Just thought I’d offer up a view and see what experiences, opinions and thoughts on the matter, the Technoid might bestow.
Yours in shooting,
Open chokes, good. Tight chokes, bad. Twenty years ago you would have been preaching to the choir. Now I am not so sure. Today, if I have to choose between overchoking and underchoking, I will take the heavy choke every time. I have been over this before in Shotgun Report, but it bears repeating from time to time.
Obviously, everyone would agree that having the correct choke in the barrel is an asset. It is what constitutes the correct choke that is at question here.
A lot of people feel that if you smoke a bird when you perfectly center it, you are too tight. They loosen up a choke like that under the rationale that they are wasting potential pattern diameter. Enough is enough. Too much is wasted. Those extra pellets in the center that cause the smoke would be better used if they could be moved out to thicken the fringe and provide a larger killing pattern.
This certainly makes sense in theory, but it is wrong because the theory behind it is just plain not the way patterns work in the real world.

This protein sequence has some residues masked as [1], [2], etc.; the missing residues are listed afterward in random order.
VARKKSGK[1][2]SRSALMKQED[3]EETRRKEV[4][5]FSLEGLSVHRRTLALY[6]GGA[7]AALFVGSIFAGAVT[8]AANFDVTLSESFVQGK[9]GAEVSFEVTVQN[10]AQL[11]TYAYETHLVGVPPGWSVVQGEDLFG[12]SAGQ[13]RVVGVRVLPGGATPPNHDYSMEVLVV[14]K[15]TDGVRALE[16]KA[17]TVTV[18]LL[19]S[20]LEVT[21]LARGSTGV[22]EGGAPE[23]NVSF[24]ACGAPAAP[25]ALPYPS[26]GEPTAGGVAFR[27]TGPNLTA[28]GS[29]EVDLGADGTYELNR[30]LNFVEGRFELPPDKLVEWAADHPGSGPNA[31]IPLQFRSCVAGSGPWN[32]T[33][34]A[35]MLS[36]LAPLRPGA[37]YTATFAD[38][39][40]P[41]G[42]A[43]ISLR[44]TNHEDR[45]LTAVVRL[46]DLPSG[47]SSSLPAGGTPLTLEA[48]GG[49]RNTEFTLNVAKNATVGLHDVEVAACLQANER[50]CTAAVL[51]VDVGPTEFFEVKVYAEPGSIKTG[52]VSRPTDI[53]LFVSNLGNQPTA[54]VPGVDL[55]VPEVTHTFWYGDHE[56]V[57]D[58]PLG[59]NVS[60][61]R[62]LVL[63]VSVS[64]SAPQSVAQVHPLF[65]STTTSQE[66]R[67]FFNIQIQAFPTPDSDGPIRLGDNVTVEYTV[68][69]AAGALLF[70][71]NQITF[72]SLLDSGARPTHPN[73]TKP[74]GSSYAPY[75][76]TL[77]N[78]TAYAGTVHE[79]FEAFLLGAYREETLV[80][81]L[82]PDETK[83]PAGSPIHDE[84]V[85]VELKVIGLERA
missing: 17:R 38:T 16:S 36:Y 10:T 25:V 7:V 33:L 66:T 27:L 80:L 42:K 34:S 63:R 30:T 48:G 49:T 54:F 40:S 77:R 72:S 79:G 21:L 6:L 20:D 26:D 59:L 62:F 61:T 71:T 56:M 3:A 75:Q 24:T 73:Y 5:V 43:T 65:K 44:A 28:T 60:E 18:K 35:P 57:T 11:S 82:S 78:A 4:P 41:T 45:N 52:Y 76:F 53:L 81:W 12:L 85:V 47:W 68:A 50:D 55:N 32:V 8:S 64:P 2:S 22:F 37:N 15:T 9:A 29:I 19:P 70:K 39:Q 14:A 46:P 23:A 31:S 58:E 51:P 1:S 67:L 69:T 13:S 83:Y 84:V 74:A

In spite of what you have heard or read to the contrary in old books like Greener’s and such, there is no such thing as a perfectly even pellet distribution from the center to the fringe of a pattern. All shotgun patterns have to obey certain mathematical laws. One of them is the law of “normal distribution”. This is the Gaussian or bell-shaped curve that applies to any collection of cojoined random events- such as a fist full of pellets flying down range..
Translation: ALL SHOTGUN PATTERNS ARE HOTTER IN THE CENTER THAN AT THE EDGE. Super spinner chokes, spreader wads, high antimony shot, duplex loads, special multi-fingered wads, hyper velocity- none of it matters as far as the basic laws of mathematics are concerned. ALL SHOTGUN PATTERNS ARE HOTTER IN THE CENTER THAN AT THE EDGE. You gotta Trust The Technoid on this one. Honest.